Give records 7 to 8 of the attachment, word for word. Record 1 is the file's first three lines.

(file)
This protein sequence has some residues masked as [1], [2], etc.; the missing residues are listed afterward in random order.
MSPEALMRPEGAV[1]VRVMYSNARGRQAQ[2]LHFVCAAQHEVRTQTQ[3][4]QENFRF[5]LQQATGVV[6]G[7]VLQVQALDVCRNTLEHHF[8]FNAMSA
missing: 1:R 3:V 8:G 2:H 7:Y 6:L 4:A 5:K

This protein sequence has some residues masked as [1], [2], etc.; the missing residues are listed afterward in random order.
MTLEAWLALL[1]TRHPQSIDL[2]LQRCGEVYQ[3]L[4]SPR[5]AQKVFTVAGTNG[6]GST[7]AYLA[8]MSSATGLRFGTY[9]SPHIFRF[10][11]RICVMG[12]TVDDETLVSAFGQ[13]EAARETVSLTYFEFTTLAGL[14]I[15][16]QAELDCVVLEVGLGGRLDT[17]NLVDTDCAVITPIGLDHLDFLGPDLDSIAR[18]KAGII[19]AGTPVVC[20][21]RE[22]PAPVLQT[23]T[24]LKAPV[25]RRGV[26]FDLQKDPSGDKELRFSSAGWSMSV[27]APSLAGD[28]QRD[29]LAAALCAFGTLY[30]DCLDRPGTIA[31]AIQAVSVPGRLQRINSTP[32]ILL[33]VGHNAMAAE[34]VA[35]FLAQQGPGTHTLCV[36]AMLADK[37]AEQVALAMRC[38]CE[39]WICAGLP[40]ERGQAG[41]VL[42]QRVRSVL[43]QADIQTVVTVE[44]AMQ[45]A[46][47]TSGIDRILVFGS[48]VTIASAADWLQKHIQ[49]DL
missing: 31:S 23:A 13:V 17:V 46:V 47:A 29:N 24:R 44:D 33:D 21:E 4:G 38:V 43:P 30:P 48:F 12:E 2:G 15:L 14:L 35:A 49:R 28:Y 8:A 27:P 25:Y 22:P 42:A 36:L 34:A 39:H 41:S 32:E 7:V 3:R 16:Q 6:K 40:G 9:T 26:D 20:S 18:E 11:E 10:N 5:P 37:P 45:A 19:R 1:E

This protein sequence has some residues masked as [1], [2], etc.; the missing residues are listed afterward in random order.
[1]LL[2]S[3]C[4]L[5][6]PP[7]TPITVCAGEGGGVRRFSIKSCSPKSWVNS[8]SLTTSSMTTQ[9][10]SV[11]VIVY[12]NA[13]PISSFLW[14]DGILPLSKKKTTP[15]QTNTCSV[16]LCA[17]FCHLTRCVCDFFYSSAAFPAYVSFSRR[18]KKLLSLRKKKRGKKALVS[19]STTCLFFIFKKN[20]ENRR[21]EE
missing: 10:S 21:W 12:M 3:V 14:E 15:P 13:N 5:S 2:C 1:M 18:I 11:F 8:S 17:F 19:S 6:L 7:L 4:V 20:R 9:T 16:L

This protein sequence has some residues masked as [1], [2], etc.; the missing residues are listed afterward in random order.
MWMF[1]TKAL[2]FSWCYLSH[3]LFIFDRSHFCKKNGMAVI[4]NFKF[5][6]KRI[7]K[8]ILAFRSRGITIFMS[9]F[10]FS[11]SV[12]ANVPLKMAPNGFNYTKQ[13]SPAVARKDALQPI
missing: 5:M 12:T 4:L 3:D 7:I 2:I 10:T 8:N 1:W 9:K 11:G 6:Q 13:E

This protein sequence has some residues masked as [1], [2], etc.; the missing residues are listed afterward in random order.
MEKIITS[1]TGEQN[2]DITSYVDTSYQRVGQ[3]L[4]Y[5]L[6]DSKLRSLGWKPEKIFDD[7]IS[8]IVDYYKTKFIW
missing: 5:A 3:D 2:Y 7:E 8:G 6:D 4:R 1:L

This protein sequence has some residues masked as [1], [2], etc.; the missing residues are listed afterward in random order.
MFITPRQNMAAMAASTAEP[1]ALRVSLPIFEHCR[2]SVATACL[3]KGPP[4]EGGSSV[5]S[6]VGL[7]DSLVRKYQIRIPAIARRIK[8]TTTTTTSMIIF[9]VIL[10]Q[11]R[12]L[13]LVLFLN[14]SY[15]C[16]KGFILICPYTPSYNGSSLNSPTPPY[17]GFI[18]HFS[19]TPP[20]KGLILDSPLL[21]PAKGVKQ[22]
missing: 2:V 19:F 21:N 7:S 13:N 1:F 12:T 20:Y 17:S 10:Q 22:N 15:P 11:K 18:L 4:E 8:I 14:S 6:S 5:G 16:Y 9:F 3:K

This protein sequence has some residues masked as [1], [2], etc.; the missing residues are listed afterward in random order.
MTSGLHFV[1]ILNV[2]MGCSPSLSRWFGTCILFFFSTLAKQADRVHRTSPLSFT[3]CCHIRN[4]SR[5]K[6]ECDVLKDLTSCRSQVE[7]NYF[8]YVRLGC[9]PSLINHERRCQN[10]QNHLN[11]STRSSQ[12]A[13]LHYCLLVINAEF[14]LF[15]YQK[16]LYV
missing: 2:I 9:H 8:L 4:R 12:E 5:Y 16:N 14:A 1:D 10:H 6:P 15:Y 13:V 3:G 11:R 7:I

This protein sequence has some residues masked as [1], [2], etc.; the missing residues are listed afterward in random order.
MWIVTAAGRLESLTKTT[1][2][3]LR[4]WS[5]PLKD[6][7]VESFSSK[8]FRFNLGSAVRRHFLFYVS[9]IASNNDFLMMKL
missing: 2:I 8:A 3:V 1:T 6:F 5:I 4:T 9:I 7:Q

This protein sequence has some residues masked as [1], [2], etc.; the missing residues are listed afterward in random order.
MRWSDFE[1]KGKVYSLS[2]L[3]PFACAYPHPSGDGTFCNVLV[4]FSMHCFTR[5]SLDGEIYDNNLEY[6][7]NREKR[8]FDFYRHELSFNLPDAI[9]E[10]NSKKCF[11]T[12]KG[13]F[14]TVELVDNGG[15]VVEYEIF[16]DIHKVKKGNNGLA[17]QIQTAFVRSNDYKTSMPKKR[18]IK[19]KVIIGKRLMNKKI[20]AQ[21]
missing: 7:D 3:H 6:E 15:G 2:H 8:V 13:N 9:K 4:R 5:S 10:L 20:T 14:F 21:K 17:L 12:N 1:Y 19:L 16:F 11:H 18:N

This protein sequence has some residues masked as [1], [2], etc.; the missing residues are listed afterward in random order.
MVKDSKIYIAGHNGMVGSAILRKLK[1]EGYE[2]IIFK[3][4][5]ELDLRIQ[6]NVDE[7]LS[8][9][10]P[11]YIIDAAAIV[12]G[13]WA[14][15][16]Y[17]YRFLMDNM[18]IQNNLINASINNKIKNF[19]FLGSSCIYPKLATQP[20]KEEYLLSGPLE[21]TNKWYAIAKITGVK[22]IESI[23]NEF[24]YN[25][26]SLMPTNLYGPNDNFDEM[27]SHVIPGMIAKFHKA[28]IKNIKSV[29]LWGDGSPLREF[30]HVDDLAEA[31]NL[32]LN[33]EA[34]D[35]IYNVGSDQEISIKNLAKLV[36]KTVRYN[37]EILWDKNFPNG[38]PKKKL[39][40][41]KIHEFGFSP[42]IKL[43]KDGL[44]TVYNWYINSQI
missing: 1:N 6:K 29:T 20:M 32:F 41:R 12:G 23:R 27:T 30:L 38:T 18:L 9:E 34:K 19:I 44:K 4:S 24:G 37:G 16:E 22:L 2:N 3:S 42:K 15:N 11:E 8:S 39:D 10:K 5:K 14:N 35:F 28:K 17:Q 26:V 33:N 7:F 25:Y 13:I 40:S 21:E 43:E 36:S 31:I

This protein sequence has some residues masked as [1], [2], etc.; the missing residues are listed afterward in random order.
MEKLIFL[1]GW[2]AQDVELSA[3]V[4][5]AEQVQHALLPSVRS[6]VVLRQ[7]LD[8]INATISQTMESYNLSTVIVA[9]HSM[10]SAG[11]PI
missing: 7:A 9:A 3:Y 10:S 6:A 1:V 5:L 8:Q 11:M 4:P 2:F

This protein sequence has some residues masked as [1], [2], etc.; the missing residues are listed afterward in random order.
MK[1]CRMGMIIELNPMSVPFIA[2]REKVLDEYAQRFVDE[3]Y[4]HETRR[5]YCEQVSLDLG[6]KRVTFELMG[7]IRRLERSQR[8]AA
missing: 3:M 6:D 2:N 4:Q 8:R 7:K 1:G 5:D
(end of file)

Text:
This protein sequence has some residues masked as [1], [2], etc.; the missing residues are listed afterward in random order.
MTSGLHFV[1]ILNV[2]MGCSPSLSRWFGTCILFFFSTLAKQADRVHRTSPLSFT[3]CCHIRN[4]SR[5]K[6]ECDVLKDLTSCRSQVE[7]NYF[8]YVRLGC[9]PSLINHERRCQN[10]QNHLN[11]STRSSQ[12]A[13]LHYCLLVINAEF[14]LF[15]YQK[16]LYV
missing: 2:I 9:H 8:L 4:R 12:E 5:Y 16:N 14:A 1:D 10:H 6:P 15:Y 13:V 3:G 11:R 7:I

This protein sequence has some residues masked as [1], [2], etc.; the missing residues are listed afterward in random order.
MWIVTAAGRLESLTKTT[1][2][3]LR[4]WS[5]PLKD[6][7]VESFSSK[8]FRFNLGSAVRRHFLFYVS[9]IASNNDFLMMKL
missing: 2:I 8:A 3:V 1:T 6:F 5:I 4:T 9:I 7:Q